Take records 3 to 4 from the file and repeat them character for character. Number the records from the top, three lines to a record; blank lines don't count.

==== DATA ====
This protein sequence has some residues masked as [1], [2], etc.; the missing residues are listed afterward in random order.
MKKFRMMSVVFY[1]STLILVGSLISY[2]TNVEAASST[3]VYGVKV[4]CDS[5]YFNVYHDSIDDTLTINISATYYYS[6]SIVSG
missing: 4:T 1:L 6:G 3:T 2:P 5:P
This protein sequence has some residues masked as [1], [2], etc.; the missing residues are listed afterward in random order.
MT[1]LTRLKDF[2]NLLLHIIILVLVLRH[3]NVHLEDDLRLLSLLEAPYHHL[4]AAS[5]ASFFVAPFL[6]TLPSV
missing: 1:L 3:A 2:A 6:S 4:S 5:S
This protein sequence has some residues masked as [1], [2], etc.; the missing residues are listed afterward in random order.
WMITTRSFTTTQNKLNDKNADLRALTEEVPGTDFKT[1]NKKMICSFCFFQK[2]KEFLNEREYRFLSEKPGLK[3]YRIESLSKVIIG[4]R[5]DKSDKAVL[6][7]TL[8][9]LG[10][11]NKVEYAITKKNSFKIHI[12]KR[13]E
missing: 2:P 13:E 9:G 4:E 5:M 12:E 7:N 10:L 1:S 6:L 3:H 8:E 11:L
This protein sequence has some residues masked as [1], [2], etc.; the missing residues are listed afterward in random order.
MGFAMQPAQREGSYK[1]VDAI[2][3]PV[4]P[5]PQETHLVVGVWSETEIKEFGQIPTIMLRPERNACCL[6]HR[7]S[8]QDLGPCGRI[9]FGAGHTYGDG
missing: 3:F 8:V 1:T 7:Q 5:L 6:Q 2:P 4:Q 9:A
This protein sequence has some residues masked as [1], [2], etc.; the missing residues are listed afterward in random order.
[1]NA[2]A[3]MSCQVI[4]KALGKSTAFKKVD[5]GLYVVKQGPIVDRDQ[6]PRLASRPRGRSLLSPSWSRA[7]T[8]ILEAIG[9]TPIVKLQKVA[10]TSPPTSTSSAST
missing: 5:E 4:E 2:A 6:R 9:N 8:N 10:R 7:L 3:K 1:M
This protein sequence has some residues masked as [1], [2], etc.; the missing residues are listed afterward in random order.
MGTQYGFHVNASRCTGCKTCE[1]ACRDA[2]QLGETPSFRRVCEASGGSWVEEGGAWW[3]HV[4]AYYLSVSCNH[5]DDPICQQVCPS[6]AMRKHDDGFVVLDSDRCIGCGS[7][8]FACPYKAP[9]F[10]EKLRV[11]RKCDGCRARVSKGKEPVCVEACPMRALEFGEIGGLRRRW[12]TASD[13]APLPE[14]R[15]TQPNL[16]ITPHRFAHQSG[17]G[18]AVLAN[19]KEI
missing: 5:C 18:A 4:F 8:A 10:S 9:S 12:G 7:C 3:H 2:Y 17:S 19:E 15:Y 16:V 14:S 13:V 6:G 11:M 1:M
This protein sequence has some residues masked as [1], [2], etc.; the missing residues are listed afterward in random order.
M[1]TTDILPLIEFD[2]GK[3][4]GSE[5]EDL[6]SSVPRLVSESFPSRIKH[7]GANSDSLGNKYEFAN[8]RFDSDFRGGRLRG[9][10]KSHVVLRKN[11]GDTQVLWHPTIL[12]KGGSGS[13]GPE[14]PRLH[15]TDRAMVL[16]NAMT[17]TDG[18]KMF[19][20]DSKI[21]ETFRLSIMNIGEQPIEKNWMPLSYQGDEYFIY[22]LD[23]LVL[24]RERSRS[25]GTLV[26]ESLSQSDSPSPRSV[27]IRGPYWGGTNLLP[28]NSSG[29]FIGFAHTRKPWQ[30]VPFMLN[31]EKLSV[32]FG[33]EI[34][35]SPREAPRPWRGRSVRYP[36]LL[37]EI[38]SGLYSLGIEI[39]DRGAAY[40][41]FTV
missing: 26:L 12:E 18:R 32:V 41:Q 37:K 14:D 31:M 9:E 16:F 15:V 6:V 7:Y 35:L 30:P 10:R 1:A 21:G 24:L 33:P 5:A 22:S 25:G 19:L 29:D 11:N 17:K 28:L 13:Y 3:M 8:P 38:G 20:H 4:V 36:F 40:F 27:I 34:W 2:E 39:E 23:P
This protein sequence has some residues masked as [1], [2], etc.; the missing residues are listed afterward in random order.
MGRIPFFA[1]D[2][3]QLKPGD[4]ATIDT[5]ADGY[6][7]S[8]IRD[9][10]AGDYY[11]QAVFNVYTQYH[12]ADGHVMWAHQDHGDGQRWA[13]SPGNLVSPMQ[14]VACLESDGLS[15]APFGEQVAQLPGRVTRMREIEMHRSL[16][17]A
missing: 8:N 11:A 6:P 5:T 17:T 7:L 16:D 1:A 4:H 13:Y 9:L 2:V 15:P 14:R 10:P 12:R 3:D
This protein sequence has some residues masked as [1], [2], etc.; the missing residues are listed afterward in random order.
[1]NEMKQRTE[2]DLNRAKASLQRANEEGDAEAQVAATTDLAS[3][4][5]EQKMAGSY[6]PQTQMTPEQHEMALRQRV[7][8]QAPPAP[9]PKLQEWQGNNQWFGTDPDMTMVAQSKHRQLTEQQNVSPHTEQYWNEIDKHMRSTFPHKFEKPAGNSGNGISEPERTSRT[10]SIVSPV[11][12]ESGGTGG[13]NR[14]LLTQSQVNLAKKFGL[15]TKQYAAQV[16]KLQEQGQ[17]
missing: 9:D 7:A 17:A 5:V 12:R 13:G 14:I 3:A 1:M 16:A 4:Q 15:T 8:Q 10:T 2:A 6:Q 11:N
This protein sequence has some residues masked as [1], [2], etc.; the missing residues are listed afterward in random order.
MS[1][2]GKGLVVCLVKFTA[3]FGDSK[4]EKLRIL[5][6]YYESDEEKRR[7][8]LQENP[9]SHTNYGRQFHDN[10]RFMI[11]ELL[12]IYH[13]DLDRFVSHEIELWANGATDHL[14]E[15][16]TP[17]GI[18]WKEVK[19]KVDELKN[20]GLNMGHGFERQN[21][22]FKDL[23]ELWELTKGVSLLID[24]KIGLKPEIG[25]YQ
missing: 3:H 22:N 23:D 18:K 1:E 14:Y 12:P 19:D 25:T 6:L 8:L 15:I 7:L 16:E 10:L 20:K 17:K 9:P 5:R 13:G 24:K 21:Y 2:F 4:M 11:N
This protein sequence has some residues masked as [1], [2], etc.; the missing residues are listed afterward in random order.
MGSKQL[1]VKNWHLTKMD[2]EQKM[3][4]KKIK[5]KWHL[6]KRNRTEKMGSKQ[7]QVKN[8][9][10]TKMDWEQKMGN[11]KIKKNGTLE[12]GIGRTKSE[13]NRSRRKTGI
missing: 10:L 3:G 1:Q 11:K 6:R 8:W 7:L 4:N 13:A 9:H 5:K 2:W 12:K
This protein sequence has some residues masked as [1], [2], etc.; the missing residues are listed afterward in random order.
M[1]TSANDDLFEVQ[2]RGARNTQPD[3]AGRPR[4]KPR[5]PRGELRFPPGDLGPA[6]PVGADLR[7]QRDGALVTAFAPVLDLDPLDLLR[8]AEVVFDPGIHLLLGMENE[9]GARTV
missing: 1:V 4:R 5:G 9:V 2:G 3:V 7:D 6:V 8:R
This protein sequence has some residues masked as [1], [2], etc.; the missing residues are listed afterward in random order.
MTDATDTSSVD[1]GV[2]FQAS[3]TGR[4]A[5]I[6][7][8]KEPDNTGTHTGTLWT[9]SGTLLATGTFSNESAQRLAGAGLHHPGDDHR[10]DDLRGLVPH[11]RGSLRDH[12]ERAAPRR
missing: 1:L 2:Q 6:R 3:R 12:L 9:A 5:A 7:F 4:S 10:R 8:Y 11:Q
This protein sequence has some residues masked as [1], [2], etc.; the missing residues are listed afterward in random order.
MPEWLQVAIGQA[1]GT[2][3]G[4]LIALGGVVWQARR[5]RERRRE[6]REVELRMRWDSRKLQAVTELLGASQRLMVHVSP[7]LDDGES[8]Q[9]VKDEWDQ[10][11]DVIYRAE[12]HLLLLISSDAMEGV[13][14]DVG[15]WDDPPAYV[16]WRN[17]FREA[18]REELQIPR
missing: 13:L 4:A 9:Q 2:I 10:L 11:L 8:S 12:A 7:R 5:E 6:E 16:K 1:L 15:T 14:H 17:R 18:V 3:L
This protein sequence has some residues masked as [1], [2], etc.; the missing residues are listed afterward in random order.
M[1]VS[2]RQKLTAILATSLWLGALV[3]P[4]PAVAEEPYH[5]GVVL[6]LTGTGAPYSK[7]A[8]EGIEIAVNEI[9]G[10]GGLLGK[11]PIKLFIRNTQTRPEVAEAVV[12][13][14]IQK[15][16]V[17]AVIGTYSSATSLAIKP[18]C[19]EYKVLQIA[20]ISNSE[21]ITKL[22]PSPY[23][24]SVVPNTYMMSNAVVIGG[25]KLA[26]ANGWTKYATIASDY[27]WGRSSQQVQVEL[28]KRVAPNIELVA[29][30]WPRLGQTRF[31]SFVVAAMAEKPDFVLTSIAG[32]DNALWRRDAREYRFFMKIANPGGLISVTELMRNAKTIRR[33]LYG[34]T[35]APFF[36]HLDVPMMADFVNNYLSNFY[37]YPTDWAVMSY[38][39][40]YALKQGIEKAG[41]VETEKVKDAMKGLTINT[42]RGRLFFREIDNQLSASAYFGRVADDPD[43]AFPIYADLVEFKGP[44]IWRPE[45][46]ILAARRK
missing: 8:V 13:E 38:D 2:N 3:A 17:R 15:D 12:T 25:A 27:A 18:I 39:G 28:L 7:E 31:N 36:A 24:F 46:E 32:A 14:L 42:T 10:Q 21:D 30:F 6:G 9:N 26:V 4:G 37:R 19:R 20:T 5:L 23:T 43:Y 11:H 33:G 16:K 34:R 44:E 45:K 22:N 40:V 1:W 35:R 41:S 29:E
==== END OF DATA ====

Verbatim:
This protein sequence has some residues masked as [1], [2], etc.; the missing residues are listed afterward in random order.
WMITTRSFTTTQNKLNDKNADLRALTEEVPGTDFKT[1]NKKMICSFCFFQK[2]KEFLNEREYRFLSEKPGLK[3]YRIESLSKVIIG[4]R[5]DKSDKAVL[6][7]TL[8][9]LG[10][11]NKVEYAITKKNSFKIHI[12]KR[13]E
missing: 2:P 13:E 9:G 4:E 5:M 12:E 7:N 10:L 1:S 6:L 3:H 8:E 11:L
This protein sequence has some residues masked as [1], [2], etc.; the missing residues are listed afterward in random order.
MGFAMQPAQREGSYK[1]VDAI[2][3]PV[4]P[5]PQETHLVVGVWSETEIKEFGQIPTIMLRPERNACCL[6]HR[7]S[8]QDLGPCGRI[9]FGAGHTYGDG
missing: 3:F 8:V 1:T 7:Q 5:L 6:Q 2:P 4:Q 9:A